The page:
This module introduces debates about the nature of social research methods principally in sociology, criminology, social history and psychology, with reference to social policy, politics and other social sciences. It will introduce students to social research from an interdisciplinary perspective. Students will develop key study and research skills for research methods module in Stage 2 and the dissertation in Stage 3.
Contact hours: 22
Private study hours: 128
Total study hours: 150
BSc in Social Sciences and BA Criminal Justice and Criminology – compulsory module
Method of assessment
Main assessment methods
Essay of 2,500 words: 50%
2-hour examination: 50%
* Students must attain a pass in both elements to pass the module overall.
Reassessment instrument:- Coursework (100%)
The University is committed to ensuring that core reading materials are in accessible electronic format in line with the Kent Inclusive Practices.
The most up to date reading list for each module can be found on the university's reading list pages.
Bryman, A. (2016) Social Research Methods. Oxford: Oxford University Press
Caulfield, L. and J. Hill (2014) Criminological Research for Beginners: A Student's Guide. London: Routledge
Finch, E. (2016) Criminology Skills. Oxford: Oxford University Press
Gadd, D., S. Messner, and S. Karstedt (2012) The Sage Handbook of Criminological Research Methods. London: Sage.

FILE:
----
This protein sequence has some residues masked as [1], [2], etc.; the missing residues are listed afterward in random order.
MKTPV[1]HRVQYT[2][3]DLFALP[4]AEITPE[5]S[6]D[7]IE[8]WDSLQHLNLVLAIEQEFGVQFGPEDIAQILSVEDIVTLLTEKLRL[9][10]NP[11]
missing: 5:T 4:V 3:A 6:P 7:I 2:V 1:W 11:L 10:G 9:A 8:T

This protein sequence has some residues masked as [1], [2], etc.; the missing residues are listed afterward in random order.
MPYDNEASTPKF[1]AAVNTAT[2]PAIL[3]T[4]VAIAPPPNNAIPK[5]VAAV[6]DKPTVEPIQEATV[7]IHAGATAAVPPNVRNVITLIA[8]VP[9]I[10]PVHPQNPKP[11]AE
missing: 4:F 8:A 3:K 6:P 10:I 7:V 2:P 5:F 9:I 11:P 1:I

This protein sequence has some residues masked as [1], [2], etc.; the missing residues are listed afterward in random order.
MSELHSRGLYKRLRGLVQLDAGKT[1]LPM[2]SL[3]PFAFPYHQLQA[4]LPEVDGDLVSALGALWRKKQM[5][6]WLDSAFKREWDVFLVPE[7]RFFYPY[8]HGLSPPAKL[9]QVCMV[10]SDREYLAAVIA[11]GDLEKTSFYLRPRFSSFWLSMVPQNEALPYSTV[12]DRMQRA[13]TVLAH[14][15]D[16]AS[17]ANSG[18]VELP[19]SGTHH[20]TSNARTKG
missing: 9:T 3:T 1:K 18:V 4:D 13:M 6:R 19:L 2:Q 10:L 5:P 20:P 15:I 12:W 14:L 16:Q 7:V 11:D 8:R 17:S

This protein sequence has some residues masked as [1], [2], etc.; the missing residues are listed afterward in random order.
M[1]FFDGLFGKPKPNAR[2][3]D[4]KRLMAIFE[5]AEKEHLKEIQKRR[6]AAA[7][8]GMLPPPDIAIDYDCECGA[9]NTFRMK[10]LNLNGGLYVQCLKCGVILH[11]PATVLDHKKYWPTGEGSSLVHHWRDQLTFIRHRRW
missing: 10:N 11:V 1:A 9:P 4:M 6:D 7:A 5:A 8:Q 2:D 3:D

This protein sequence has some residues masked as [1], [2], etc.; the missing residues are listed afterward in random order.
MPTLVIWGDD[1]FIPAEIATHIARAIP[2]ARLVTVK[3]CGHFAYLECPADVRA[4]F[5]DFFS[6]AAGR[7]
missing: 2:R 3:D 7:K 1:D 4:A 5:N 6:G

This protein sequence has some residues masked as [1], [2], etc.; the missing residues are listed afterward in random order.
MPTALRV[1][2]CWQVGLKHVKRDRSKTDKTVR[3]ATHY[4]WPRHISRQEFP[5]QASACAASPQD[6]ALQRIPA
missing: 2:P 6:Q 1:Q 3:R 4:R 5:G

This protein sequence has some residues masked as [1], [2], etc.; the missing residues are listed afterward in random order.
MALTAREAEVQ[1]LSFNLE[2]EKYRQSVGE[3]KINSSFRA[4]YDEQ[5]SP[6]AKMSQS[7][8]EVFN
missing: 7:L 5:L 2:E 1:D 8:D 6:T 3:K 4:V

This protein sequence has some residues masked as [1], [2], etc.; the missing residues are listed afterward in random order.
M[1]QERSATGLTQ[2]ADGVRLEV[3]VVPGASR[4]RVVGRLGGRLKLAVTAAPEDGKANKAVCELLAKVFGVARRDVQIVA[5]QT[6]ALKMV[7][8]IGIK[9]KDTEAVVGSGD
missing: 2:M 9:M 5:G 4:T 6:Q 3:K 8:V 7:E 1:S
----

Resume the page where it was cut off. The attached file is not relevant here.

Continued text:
May, T. (2011) Social Research: Issues, Methods and Process. Maidenhead: Open University Press.
Steel, D. and F. Guala (2011), The Philosophy of Social Science Reader. London: Routledge
See the library reading list for this module (Medway)
The intended subject specific learning outcomes.
On successfully completing the module students will be able to demonstrate:
8.1 Knowledge of the development of the social science disciplines.
8.2 Knowledge of the key concepts and debates in social scientific research.
8.3 The ability to evaluate debates surrounding key issues in social sciences.
8.4 The ability to evaluate key qualitative data sources.
The intended generic learning outcomes.
On successfully completing the module students will be able to:
9.1 Organise material and communicate clearly in written essays
9.2 Conduct research using appropriate library and web-based resources in preparation for assessments
9.3 Demonstrate an understanding of different schools of thought and the ability to distinguish them
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Credit level 4. Certificate level module usually taken in the first stage of an undergraduate degree.
- ECTS credits are recognised throughout the EU and allow you to transfer credit easily from one university to another.
- The named convenor is the convenor for the current academic session.
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